It took Dannid five hours to perform the sharpening with much swearing and muttering about the state of such beautiful instruments. Dannid attacked his art with the passion expected where creation of any kind was seen to be an extension of the maker’s and the Maker’s soul. Considering the work that went into this particular craft it was understandable.
* * * * *
In his tenth year Jano had lived for a year with Dannid, during that time Jano was introduced to the skill of sword making. They created a short knife for him. Jano could never wear the knife as he wasn’t a Roamer but Dannid said that he would leave the blade virgin so that he could mount it and hang it over his hearth.
Dannid’s forebears were masters of the Kusso School whose techniques transcended time, unlike the newer and quicker Tummer methods. Tummer worked on castings and could turn out a blade in a tenth the time a Kusso artist spent creating just the soulless blank. Jano watched Dannid work and cast himself back to those happy days.
Each morning he would light the forge using Tokawood as the main agent. Once the blaze had heated the hearth and the Lock Stone chips were white with their heat, a feat accomplished by the continual pumping of the large leather bellows, the spirit wood would be added. Three main woods were used, Huzewood for the folding, Yeoak for the souling and Cowspaw for the breaking. Jano now knew the magic of these combinations as these, and thirteen more roots and timbers, formed the basis of all Changing.
Huzewood was added for the folding of a blank of rude metal forged by Dannid in the large furnace from rocks supplied by a stone hawker the year before. A blank had to be kept in concert with the sword maker for at least one year, learning the vibrations of the artist. Green blanks were of no use to any one and the very act of forging started the spiritual side of the Kusso style. Dannid had racks of blanks in his main room, all labelled and named.
For Jano he had chosen Jusmar. He told Jano of the day he fed the stones into the furnace, how he shaped the crude blank in the sand trap. Jusmar and three of his brothers were special blanks. Dannid had performed a little magic with them, Kusso sword smiths had some simple magic at their beckoning and he had included powered Blue Lock Stone in the sand of the casting box.
Jano remembered as he held Jusmar for the first time he felt warmth in the cold blue slug. Jusmar was three years old, being struck in Jano’s seventh year and Dannid smiled as he told him he had planned this for a long time.
The morning of the first blow came. Jano worked at the fire and by mid-day the Huzewood had changed the smoke from grey to a light blue and the Lock Stone was yellowing slightly, losing a little of its ferocity.
Dannid was stripped to the waste with a white headband holding his jet-black hair in place. He knelt on a grass mat and beckoned Jano to join him. Jusmar was lying between them as Dannid droned a sweet prayer in old-talk; Jano didn’t understand the words but delighted in the sweet soft song of this normally loud bass voice.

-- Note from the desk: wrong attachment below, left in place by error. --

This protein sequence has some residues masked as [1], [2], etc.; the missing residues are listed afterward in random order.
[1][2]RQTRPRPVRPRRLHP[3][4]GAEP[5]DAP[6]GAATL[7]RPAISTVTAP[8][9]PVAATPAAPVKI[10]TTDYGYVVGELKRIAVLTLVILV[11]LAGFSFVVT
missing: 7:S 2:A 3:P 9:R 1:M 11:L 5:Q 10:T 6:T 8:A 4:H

Dannid took the blank and handed it to Jano. With a smile he introduced Jano to it in the formal indicative tense. He instructed Jano to hold the blank to his forehead and then took it back. The blank was then placed into the Lock Stone chips, immediately sparks filled the air and the fire cracked and popped. Dannid nodded, this was to be a good and true blade; he had had no way of knowing until this moment. The signs were good.
What followed was three days of heating, hammering on the anvil until the blank was flat and wafer thin, more heating and a single fold performed on the plasma like blank. It was tempered and left to cool. The cycle repeated.
Dannid allowed Jano to be instrumental in the heating and hammering, although there was little a ten year old could do in hammering but it was important as the hammering entwined the spirit and, providing the heart was true, the blade would be.
Dannid was a craftsman, as such he only produced ten or twelve blades a year but his work was known and the sword-buyer, a registered governmental official, always paid Dannid what the blade was worth; something that couldn’t be said for the mass-produced Tummer blades.
Still a Tummer blade would only be used by a low official or a soldier, Kusso blades by high officials of the Mid Lands. Under Sinterland law only the nobility or the soldiery were allowed blades, although a sword smith was allowed to produce blades less than two-hand length for domestic use. Dannid didn’t, he didn’t need to as his income was guaranteed and his life-style simple.
The folding was critical. If the fold was not dead-centre then the blade would not vibrate correctly, it would lose its spirit, be almost impossible to keep sharp and, ultimately, break. The folding went on and on until the blank was now itself on itself over a hundred times.
On the morning of the fifth day, Dannid instructed that Yeoak be added. Jano was excited as this meant the souling was to be performed. The Yeoak turned the lodestone greenish and the smoke was pure white, its aroma pungent but not unpleasant. The soul was a strip of metal forged from a combination of Lock Stone and Cornice Rock. Jusmar was heated to the now familiar yellow-white.